"You must wash your face," Spock told Jim.

Jim held out his hands for water and splashed his face, seemed surprised to see blood. He took a handkerchief from his pocket and held it under his nose. "I did get a nosebleed after all," he said. "It'll quit in a minute." He looked from Richard, who stood vacantly waiting, to the wreckage around the now deserted pool, and then at the Labelon.

"Spock--tell him it was an accident, that I'm sorry I didn't get to see it. It must have been beautiful." The flames wreathed out from the unconsumed center. A hot breath wound around them, stirring the hair on Jim's forehead, drying his face. Spock looked down at the edge of the pool.

"What is it?"

"New crystals." Spock pointed to where crystals as fine as sugar were forming along the lip of the pool, each one faceted like a jewel.

"They grow from the pool?"

"If the mineral content of the water and the humidity of the air are in correct proportion. A bridge does not always form. The process takes a nymph's lifetime--twenty of our years. He invites us to return. He says that you have earned the privilege of seeing it whole."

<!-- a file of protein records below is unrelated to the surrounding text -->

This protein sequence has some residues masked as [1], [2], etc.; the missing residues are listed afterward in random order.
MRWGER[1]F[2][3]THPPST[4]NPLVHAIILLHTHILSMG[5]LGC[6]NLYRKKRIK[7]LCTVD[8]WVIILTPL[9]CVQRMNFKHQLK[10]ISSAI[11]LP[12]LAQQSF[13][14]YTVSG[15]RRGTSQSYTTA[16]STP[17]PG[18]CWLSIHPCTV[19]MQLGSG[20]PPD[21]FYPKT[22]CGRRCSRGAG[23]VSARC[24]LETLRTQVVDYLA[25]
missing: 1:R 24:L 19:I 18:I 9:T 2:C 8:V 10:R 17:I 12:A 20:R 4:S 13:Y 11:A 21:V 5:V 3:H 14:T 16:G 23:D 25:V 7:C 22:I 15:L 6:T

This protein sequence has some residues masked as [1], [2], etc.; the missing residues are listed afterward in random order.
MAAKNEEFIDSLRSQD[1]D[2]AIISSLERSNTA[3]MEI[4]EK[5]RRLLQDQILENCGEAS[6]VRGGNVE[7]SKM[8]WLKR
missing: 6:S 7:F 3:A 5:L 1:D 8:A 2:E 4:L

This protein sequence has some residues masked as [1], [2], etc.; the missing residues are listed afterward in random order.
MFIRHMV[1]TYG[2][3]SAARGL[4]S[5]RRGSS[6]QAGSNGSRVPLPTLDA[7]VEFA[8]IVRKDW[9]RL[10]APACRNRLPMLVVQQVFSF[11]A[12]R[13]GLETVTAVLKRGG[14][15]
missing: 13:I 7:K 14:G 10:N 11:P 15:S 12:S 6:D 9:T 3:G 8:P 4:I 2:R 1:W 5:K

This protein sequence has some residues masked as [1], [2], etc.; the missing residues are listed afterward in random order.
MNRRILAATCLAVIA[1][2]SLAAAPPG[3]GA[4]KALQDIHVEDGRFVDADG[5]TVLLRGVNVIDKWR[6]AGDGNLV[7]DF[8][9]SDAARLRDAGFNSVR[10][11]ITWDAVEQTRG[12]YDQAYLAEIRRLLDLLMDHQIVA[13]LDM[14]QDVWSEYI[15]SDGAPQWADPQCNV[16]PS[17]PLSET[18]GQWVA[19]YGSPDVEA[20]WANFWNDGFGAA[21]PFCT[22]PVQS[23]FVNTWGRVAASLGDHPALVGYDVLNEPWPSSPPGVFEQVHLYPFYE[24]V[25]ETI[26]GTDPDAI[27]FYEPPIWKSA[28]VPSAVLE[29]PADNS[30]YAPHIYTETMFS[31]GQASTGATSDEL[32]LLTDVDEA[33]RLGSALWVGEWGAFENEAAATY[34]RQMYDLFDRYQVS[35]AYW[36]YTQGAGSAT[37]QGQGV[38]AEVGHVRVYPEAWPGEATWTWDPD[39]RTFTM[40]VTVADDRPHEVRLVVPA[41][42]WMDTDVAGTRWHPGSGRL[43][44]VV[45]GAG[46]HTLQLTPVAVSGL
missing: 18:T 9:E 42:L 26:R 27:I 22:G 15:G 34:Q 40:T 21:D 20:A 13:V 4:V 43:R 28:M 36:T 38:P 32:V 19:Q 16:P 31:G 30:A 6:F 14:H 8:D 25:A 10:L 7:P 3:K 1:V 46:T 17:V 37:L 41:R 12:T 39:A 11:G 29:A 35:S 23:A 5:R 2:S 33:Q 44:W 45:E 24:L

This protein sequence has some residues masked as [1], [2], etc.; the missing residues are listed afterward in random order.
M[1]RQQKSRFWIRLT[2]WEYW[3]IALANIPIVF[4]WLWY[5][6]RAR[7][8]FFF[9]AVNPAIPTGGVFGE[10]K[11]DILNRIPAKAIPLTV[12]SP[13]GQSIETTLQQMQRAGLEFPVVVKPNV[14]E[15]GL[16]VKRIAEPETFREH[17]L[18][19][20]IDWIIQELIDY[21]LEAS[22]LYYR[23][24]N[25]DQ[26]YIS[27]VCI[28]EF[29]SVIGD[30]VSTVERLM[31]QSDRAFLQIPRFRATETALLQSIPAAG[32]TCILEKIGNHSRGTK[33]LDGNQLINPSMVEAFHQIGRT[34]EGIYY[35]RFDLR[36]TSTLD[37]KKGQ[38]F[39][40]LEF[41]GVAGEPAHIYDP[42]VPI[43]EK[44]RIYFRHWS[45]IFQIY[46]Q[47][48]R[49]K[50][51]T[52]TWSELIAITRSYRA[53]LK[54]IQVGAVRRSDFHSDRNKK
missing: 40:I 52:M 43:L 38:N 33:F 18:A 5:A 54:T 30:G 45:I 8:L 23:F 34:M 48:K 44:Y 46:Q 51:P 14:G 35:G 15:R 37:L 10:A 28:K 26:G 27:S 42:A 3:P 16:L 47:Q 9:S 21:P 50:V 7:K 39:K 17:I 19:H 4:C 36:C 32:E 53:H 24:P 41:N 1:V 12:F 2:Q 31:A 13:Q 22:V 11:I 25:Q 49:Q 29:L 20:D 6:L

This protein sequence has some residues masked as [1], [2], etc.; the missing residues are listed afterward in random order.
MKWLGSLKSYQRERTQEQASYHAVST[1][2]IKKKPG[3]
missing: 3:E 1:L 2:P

"We earned it. How's your calendar?"

"I will be here on your thirty-fifth birthday."

Jim smiled and put his handkerchief away. Normal color was returning to his face. "We'll both be grown up then. Richard and I take the Rimdweller to Vetris colony tonight. I'll ship from there to the Academy at Luna."

"Where you will break all the rules and achieve your heart's desire."

"Is it so hard for a Vulcan to break rules?"

"I never had anyone to break them with before."

Jim took Richard's arm and turned him around. "We're keeping Mercer waiting. If he slaps me on the back, you kill him. I'm too tired."

Spock followed slowly, reluctant to leave. Jim had not answered. Was this no more to him than an adolescent interlude? He had had many lovers; in twenty years he would have many more.

Jim stopped at the far edge of the pool. "Twenty years is a long time," he said. "But you know where I'll be. Maybe we'll bump into each other."

The End

feedback? yes please! | return to index